Uterine fibroids are noncancerous growths of the uterus that often seems during the childbearing years. It also called leiomyomas or myomas, uterine fibroids aren’t associated with an increased risk of uterine cancer and almost never develop into cancer.
What are Fibroids?
Fibroids are unusual growths that develop in or on a woman’s uterus. Sometimes these fibroids become quite large and can cause severe abdominal pain and heavy periods. In other situations, they cause no signs or symptoms at all. The growths are typically noncancerous. These may sometimes also known as many names like:
- Uterine myomas
According to researches of National Institute of Health(NIH), nearly about 80% of women have been facing the fibroids by the age of 50. However, most women don’t have any symptoms and even they may never know that they have fibroids.
What are the types of fibroids?
The type of fibroid a woman develops that depends on its location in or on the uterus.
- Intramural fibroids – Intramural fibroids are the most regular type of fibroid. They generally appear within the muscular wall of the uterus. They may grow in larger size and can stretch your womb.
- Subserosal Fibroids – It forms on the outer part of your uterus, which is called the serosa. They may grow larger in size to make your womb appear larger on one side
Pedunculated Fibroids – Subserosal tumours can form a stem, a thin base that supports a tumour. When they do, they’re known as pedunculated fibroids.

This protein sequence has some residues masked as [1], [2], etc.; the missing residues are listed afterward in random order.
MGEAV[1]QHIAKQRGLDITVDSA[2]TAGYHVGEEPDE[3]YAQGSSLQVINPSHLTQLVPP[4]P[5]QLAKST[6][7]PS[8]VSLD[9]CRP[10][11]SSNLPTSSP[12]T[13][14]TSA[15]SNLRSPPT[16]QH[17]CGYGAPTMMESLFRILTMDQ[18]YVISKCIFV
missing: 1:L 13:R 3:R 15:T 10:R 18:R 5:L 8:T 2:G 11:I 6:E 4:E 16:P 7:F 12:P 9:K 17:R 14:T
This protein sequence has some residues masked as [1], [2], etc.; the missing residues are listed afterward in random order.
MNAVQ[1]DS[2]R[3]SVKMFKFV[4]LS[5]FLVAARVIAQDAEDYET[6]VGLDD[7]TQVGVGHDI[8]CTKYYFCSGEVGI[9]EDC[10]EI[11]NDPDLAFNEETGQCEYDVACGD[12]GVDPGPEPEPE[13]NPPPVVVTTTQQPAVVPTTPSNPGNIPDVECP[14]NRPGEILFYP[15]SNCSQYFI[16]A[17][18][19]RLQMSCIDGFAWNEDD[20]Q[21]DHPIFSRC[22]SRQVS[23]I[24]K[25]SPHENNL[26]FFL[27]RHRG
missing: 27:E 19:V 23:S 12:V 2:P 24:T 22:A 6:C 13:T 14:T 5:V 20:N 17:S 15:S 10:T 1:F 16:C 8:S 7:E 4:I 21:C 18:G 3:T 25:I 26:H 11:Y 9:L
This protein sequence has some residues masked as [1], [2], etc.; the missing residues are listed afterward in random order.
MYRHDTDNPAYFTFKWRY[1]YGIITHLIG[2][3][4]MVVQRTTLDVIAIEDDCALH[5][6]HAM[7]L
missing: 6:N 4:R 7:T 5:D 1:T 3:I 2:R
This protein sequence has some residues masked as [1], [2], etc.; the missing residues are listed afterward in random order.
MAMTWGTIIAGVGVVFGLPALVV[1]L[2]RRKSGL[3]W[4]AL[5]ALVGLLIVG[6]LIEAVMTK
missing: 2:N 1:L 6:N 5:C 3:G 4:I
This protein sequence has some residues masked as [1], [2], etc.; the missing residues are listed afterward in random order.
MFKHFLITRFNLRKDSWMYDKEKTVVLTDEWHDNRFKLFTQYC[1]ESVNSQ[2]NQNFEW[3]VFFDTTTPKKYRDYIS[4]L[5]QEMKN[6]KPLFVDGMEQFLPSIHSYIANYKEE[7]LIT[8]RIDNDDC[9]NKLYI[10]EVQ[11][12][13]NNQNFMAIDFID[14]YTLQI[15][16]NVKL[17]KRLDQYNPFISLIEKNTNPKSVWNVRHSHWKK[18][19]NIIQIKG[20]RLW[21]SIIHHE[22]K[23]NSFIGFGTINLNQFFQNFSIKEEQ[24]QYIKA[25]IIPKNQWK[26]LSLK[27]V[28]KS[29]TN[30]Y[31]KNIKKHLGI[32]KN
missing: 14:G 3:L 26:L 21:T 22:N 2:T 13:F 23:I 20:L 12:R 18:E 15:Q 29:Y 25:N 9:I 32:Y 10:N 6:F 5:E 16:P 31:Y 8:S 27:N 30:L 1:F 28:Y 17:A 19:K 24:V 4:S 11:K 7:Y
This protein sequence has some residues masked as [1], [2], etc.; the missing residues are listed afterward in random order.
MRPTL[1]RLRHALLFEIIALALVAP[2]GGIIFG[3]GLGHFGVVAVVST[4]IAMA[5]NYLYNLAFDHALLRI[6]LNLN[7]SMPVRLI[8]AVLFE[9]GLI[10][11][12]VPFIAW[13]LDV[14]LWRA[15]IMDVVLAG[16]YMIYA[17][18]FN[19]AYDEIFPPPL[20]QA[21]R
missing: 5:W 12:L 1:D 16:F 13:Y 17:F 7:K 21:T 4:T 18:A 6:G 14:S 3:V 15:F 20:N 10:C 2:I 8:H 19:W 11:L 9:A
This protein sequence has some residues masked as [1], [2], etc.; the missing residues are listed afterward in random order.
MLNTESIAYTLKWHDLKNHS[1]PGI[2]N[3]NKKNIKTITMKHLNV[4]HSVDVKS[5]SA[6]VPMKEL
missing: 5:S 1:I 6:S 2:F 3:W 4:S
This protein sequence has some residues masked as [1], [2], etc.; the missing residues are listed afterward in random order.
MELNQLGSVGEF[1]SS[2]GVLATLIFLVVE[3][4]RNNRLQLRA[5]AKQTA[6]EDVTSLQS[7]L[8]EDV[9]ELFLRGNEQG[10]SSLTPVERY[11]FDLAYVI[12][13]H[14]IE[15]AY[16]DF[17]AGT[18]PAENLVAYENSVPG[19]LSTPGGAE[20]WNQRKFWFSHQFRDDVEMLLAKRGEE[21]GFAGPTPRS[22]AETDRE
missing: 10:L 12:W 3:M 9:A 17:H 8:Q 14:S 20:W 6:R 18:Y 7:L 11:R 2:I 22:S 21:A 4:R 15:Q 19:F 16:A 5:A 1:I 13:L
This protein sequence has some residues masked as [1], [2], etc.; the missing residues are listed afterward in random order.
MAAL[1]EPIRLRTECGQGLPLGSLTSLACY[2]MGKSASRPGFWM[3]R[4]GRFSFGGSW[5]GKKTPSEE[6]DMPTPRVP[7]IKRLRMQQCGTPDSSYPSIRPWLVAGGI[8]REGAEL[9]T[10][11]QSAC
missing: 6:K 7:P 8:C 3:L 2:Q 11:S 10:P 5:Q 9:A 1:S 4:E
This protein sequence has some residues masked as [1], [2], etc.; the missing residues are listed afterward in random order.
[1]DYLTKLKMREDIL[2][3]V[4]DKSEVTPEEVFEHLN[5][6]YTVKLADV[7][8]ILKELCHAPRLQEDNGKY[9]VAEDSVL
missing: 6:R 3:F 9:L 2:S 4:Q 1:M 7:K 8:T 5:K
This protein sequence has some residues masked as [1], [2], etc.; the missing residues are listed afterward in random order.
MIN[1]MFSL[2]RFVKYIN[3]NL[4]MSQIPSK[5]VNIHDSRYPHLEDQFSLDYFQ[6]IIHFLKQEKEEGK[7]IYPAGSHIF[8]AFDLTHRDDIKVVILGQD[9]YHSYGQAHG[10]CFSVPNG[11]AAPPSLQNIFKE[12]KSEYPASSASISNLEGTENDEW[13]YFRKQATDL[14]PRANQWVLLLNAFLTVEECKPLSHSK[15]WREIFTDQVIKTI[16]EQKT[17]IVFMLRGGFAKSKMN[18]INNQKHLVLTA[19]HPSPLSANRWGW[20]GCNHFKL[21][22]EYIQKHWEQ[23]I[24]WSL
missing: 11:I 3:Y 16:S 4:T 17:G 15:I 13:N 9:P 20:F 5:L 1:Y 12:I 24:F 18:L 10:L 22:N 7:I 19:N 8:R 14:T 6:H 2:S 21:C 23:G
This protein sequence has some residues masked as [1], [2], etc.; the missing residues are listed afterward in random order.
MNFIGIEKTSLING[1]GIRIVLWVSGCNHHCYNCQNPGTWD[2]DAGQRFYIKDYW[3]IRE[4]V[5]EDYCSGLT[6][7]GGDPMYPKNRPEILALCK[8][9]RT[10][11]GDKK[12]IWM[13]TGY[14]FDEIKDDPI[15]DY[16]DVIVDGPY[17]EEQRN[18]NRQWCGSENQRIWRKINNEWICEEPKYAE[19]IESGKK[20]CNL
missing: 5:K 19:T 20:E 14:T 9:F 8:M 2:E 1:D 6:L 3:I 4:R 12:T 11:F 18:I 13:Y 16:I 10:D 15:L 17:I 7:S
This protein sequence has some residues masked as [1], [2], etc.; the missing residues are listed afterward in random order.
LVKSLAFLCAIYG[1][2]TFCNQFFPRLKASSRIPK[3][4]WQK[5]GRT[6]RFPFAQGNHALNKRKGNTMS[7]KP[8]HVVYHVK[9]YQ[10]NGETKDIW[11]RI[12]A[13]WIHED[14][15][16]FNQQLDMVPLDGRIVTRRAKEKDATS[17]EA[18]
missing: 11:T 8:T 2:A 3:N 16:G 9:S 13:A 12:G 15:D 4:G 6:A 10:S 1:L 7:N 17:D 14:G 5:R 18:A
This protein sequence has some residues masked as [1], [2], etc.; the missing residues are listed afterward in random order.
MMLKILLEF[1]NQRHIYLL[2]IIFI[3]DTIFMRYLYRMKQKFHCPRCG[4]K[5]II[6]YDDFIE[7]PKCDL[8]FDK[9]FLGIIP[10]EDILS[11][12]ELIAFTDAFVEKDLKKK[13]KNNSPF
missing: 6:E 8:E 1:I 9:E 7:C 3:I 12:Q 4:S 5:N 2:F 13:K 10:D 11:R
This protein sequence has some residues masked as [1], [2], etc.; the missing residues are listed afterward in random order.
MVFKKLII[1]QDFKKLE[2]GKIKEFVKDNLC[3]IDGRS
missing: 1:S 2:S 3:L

Submucosal fibroids – These tumours can develop in the middle muscle layer or myometrium of your uterus. Submucosal tumours aren’t as general as the other types.
What are the Symptoms of Fibroids?
Some women may notice out they have uterine fibroids because their doctor discovers them during a routine exam or ultrasound. If you have symptoms that might include:
- Heavy bleeding or painful periods
- Bleeding between periods
- Pressure, pain or fullness in your lower stomach
- Enlarged abdomen or uterus
- Always need to pee often or trouble to empty your bladder
- Pain during sex
- Miscarriage or infertility.
What are the causes of fibroids?
The exact cause of fibroids is not known. Several factors can be responsible such as:
- Estrogen and progesterone which are the hormones produced by the ovaries during a woman’s childbearing years may stimulate the growth of the fibroids
- A person who has a family history of fibroids can be prone to it.
- Since the production of estrogen and progesterone increase during pregnancy, a pregnant woman is more prone to fibroids.
Your prognosis will completely depend on the size and location of your fibroids. Fibroids may not require treatment if they ‘re small or don’t produce symptoms.